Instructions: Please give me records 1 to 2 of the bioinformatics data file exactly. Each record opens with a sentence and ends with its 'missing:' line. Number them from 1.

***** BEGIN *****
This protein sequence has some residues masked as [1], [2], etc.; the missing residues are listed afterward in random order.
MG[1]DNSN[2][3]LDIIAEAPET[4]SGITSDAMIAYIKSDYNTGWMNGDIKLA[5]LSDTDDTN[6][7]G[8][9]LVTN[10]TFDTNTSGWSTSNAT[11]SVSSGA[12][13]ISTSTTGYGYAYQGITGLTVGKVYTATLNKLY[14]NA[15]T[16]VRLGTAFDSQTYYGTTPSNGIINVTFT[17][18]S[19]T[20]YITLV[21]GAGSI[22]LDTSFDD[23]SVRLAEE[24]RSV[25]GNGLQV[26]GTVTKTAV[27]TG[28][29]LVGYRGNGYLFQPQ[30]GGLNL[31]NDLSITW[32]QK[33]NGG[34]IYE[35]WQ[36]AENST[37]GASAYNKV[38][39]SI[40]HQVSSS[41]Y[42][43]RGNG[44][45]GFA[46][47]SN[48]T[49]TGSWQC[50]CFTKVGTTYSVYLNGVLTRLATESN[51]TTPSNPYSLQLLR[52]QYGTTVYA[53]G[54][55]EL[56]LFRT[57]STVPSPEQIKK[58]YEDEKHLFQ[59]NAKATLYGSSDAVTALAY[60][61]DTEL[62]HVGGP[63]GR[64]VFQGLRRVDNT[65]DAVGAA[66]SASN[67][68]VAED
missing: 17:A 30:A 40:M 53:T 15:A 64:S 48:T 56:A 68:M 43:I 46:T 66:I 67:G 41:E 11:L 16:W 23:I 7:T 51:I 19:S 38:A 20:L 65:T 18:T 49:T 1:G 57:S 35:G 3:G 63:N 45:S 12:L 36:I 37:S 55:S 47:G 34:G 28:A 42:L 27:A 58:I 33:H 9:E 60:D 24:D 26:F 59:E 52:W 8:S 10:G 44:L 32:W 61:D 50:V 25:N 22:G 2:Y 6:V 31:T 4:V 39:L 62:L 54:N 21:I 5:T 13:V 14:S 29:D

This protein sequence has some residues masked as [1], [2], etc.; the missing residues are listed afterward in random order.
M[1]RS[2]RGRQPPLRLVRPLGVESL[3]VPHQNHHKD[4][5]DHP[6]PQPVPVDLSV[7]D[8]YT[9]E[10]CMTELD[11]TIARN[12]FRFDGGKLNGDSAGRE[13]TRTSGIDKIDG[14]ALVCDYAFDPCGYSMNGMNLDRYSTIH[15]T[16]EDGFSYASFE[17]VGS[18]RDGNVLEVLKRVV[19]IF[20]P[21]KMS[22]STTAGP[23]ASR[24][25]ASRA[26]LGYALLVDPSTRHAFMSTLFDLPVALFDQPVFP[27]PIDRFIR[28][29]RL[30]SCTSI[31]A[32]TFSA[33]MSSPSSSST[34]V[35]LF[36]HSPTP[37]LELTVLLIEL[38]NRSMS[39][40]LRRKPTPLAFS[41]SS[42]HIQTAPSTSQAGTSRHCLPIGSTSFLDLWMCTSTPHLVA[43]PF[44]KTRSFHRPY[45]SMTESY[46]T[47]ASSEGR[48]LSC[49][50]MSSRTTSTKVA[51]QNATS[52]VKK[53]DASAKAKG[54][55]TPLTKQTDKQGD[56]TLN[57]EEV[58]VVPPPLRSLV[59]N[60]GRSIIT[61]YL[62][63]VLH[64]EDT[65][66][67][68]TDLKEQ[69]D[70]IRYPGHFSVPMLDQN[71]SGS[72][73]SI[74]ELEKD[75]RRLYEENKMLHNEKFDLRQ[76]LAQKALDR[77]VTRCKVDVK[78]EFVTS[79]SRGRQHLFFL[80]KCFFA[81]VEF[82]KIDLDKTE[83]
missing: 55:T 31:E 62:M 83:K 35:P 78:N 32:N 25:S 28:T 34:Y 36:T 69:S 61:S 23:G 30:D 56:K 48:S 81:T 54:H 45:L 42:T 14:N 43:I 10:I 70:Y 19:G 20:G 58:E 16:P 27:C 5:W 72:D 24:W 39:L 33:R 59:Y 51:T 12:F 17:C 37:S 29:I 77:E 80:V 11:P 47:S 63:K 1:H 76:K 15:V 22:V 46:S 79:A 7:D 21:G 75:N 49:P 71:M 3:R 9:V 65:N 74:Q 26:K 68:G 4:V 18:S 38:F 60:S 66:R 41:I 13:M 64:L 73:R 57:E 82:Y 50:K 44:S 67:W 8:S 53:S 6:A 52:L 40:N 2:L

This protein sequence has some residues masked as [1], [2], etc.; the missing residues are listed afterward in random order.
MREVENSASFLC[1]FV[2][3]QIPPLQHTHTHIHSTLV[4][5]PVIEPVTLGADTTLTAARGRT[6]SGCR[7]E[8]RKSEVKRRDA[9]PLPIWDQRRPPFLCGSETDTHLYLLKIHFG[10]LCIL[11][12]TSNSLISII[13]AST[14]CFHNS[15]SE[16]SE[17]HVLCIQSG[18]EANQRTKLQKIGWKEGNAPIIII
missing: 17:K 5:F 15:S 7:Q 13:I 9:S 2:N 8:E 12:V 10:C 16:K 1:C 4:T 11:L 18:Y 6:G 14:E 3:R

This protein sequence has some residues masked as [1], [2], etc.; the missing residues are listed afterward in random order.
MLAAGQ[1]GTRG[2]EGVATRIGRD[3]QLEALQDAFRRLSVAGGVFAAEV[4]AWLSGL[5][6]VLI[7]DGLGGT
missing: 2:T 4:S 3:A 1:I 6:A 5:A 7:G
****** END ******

This protein sequence has some residues masked as [1], [2], etc.; the missing residues are listed afterward in random order.
MG[1]DNSN[2][3]LDIIAEAPET[4]SGITSDAMIAYIKSDYNTGWMNGDIKLA[5]LSDTDDTN[6][7]G[8][9]LVTN[10]TFDTNTSGWSTSNAT[11]SVSSGA[12][13]ISTSTTGYGYAYQGITGLTVGKVYTATLNKLY[14]NA[15]T[16]VRLGTAFDSQTYYGTTPSNGIINVTFT[17][18]S[19]T[20]YITLV[21]GAGSI[22]LDTSFDD[23]SVRLAEE[24]RSV[25]GNGLQV[26]GTVTKTAV[27]TG[28][29]LVGYRGNGYLFQPQ[30]GGLNL[31]NDLSITW[32]QK[33]NGG[34]IYE[35]WQ[36]AENST[37]GASAYNKV[38][39]SI[40]HQVSSS[41]Y[42][43]RGNG[44][45]GFA[46][47]SN[48]T[49]TGSWQC[50]CFTKVGTTYSVYLNGVLTRLATESN[51]TTPSNPYSLQLLR[52]QYGTTVYA[53]G[54][55]EL[56]LFRT[57]STVPSPEQIKK[58]YEDEKHLFQ[59]NAKATLYGSSDAVTALAY[60][61]DTEL[62]HVGGP[63]GR[64]VFQGLRRVDNT[65]DAVGAA[66]SASN[67][68]VAED
missing: 17:A 30:A 40:M 53:T 15:A 64:S 48:T 56:A 68:M 43:I 46:T 66:I 67:G 41:E 11:L 16:W 23:I 7:T 51:I 19:S 38:A 20:L 65:T 18:T 49:T 1:G 57:S 35:G 3:G 63:N 45:S 12:L 36:I 37:S 55:S 47:G 34:G 28:A 42:L 27:A 58:I 33:H 9:E 60:D 24:D 26:F 59:E 52:W 8:S 10:G 44:L 32:W 61:D 50:V 25:N 22:G 2:Y 6:V 31:T 4:V 39:L 62:L 54:N 21:I 5:T 13:V 14:S 29:D

This protein sequence has some residues masked as [1], [2], etc.; the missing residues are listed afterward in random order.
M[1]RS[2]RGRQPPLRLVRPLGVESL[3]VPHQNHHKD[4][5]DHP[6]PQPVPVDLSV[7]D[8]YT[9]E[10]CMTELD[11]TIARN[12]FRFDGGKLNGDSAGRE[13]TRTSGIDKIDG[14]ALVCDYAFDPCGYSMNGMNLDRYSTIH[15]T[16]EDGFSYASFE[17]VGS[18]RDGNVLEVLKRVV[19]IF[20]P[21]KMS[22]STTAGP[23]ASR[24][25]ASRA[26]LGYALLVDPSTRHAFMSTLFDLPVALFDQPVFP[27]PIDRFIR[28][29]RL[30]SCTSI[31]A[32]TFSA[33]MSSPSSSST[34]V[35]LF[36]HSPTP[37]LELTVLLIEL[38]NRSMS[39][40]LRRKPTPLAFS[41]SS[42]HIQTAPSTSQAGTSRHCLPIGSTSFLDLWMCTSTPHLVA[43]PF[44]KTRSFHRPY[45]SMTESY[46]T[47]ASSEGR[48]LSC[49][50]MSSRTTSTKVA[51]QNATS[52]VKK[53]DASAKAKG[54][55]TPLTKQTDKQGD[56]TLN[57]EEV[58]VVPPPLRSLV[59]N[60]GRSIIT[61]YL[62][63]VLH[64]EDT[65][66][67][68]TDLKEQ[69]D[70]IRYPGHFSVPMLDQN[71]SGS[72][73]SI[74]ELEKD[75]RRLYEENKMLHNEKFDLRQ[76]LAQKALDR[77]VTRCKVDVK[78]EFVTS[79]SRGRQHLFFL[80]KCFFA[81]VEF[82]KIDLDKTE[83]
missing: 55:T 31:E 62:M 83:K 35:P 78:N 32:N 25:S 28:T 34:Y 36:T 69:S 61:S 23:G 30:D 56:K 48:S 81:T 54:H 45:L 42:T 14:N 43:I 10:I 70:Y 19:G 20:G 58:E 16:P 27:C 5:W 72:D 24:W 39:L 33:R 59:Y 51:T 12:F 17:C 37:S 29:I 77:E 80:V 11:P 47:S 63:K 1:H 76:K 15:V 22:V 46:S 79:A 7:D 21:G 75:N 49:P 71:M 3:R 9:V 65:N 74:Q 26:K 68:G 4:V 18:S 38:F 60:S 66:R 41:I 13:M 64:L 73:R 57:E 82:Y 50:K 44:S 67:W 8:S 53:S 6:A 52:L 40:N 2:L